Two rum punches later (obviously), we piled into a golf cart with our bags and zoomed around a winding passageway lined with blooming hedges that recalled the much-discussed flower wall at the #kimye wedding. I’d posit that the motif worked even better in this context, but don’t tell Kanye.

We arrived at our Junior Suite housed in a sprawling villa, situated alongside a semi-private pool that overlooked a hilly expanse leading into the ocean. Our large room had wide-plank shutters to let in the breeze, dark rattan furniture and tropical prints that popped against the otherwise bleach-white color scheme. Upon closer inspection, I noticed that some of the finishing were in need of an update, but the room was perfectly comfortable and also rarely seen by us, because, well, we were here for the beach.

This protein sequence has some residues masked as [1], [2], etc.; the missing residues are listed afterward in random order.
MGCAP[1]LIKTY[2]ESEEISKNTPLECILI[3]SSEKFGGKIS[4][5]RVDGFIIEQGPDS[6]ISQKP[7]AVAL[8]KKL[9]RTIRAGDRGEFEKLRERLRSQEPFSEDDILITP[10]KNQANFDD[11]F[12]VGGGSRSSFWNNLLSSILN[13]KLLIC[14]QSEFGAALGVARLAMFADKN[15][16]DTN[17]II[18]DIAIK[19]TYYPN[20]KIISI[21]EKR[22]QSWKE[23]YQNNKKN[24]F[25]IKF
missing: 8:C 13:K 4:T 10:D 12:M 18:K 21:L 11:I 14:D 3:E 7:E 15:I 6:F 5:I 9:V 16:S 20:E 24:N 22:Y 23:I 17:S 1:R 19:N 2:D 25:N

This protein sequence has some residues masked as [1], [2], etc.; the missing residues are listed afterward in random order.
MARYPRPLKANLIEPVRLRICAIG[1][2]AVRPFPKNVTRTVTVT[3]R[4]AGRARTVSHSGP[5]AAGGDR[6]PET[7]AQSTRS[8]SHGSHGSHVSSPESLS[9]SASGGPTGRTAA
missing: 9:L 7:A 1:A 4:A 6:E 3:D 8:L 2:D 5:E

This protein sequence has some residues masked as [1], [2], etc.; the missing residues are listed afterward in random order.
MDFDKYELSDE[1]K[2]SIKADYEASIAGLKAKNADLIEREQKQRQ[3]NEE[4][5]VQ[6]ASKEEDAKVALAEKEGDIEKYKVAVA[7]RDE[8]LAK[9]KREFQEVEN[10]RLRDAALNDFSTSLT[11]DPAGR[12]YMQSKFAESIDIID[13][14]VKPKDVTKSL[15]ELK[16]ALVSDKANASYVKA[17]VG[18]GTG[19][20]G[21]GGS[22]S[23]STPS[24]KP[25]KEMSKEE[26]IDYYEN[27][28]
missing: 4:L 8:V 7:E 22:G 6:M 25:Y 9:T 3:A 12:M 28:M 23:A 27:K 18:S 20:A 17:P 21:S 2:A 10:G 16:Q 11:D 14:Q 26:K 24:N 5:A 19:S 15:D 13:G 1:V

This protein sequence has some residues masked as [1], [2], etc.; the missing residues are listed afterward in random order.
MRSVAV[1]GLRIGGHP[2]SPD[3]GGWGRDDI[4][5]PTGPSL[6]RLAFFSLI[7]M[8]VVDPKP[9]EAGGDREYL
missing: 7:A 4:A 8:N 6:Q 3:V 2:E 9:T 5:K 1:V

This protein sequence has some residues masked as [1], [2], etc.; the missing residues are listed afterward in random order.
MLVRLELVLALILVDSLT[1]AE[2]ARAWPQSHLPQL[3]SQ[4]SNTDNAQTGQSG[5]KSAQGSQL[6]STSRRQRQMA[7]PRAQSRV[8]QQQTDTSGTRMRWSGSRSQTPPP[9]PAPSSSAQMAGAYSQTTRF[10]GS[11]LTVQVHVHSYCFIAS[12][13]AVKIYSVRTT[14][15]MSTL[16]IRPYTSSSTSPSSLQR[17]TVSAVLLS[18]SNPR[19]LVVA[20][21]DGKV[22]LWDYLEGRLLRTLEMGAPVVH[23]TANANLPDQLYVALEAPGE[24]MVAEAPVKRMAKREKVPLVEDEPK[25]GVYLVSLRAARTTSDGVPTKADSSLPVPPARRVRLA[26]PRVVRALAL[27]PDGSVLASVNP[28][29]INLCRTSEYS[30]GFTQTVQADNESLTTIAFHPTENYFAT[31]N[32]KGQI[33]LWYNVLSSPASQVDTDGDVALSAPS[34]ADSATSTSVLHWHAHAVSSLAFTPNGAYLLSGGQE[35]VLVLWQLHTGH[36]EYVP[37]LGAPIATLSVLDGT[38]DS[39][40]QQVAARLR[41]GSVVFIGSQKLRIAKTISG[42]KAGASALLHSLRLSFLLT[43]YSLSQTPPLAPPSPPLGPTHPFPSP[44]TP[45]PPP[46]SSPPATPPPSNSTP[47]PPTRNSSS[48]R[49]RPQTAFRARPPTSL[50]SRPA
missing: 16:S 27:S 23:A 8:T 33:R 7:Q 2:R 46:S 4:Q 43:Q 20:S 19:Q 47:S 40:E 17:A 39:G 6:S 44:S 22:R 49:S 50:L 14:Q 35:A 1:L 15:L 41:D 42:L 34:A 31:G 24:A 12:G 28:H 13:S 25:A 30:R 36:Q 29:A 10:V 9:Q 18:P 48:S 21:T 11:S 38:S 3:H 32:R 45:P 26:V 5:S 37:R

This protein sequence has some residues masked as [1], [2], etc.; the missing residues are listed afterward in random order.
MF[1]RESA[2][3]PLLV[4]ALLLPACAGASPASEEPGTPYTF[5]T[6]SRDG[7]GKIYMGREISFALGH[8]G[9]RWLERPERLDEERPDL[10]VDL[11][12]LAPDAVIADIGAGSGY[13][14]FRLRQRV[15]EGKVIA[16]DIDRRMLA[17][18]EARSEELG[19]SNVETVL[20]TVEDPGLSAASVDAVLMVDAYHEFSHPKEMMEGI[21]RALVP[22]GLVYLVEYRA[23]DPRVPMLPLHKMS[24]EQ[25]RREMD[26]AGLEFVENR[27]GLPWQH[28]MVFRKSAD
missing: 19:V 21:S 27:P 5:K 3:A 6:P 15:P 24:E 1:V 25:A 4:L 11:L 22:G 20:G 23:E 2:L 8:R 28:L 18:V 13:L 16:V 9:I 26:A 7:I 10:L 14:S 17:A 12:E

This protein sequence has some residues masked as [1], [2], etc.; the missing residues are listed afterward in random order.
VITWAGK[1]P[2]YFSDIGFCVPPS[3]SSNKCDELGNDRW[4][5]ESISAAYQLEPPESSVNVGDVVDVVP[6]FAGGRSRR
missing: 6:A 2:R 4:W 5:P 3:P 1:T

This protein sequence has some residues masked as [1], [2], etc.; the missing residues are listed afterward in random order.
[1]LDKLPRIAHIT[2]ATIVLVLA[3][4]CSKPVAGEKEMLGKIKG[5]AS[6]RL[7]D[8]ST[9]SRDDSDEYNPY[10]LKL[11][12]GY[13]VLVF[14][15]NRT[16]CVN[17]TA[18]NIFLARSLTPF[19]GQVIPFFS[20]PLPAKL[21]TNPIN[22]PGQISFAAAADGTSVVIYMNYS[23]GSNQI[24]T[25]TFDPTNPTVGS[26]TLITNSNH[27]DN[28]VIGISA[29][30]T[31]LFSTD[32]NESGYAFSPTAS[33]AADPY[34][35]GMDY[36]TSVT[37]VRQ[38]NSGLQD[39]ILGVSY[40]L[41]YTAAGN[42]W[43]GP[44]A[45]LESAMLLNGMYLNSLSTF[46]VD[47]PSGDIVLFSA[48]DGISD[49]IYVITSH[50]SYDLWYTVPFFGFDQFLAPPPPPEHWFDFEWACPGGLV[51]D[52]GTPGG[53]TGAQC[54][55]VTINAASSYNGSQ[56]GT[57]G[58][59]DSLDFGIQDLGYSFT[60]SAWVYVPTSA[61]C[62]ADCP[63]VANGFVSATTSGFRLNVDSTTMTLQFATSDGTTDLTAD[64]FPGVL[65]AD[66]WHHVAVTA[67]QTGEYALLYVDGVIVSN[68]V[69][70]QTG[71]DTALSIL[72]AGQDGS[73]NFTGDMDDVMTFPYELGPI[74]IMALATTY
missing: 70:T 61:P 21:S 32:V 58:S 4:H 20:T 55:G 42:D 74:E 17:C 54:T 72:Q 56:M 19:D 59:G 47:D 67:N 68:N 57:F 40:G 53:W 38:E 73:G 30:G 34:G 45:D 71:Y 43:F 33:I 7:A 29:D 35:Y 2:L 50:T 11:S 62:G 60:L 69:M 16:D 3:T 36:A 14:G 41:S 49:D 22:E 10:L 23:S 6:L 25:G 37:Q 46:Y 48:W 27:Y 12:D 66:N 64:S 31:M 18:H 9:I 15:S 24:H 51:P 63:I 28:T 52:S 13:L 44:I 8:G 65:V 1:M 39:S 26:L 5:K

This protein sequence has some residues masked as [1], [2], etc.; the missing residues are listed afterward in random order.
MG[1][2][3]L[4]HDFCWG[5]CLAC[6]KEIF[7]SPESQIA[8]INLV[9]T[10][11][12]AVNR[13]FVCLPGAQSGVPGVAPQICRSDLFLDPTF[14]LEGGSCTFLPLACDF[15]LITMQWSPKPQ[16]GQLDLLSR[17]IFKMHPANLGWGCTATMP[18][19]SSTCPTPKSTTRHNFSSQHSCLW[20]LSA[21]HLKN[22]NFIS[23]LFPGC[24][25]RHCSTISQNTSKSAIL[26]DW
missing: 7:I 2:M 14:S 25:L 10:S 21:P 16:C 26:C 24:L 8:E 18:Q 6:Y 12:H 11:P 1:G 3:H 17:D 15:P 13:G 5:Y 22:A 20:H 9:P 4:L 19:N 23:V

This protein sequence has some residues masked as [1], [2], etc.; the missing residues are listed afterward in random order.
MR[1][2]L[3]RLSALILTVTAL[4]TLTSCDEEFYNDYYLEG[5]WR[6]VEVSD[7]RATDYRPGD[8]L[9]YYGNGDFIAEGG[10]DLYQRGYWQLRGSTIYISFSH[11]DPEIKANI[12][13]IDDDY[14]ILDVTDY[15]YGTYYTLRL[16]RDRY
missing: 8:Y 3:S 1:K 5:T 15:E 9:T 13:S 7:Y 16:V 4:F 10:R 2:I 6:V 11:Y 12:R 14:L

Changed into our swimsuits and slathered in sunscreen, we summoned another golf cart (here’s where I admit I never want to travel by anything other than golf cart ever again), and returned to the main resort area which provides all the excuses for never leaving the grounds once during your stay: beach, pool, bar, restaurant, spa, beautiful surroundings. You know, the basics.

We commandeered chaise lounges by the picture-perfect blue infinity pool that looks out over the oh-so-incredibly-blue ocean and eventually meets the even-bluer sky. It was monochromatic paradise. It was also lunchtime. We ordered pina coladas and fish wraps from one of the nearby attendants without ever having to give up our superior spot.

The staff at Round Hill is ridiculously kind and charming, and while they often operate on what might be referred to as ‘island time’, it’s hard to get too upset about it since you have nowhere else to be other than in a lounge chair soaking up sun and gorgeous vistas. To complain about much of anything would seem both ungrateful and at odds with the laid-back and perennially jovial vibe of the place.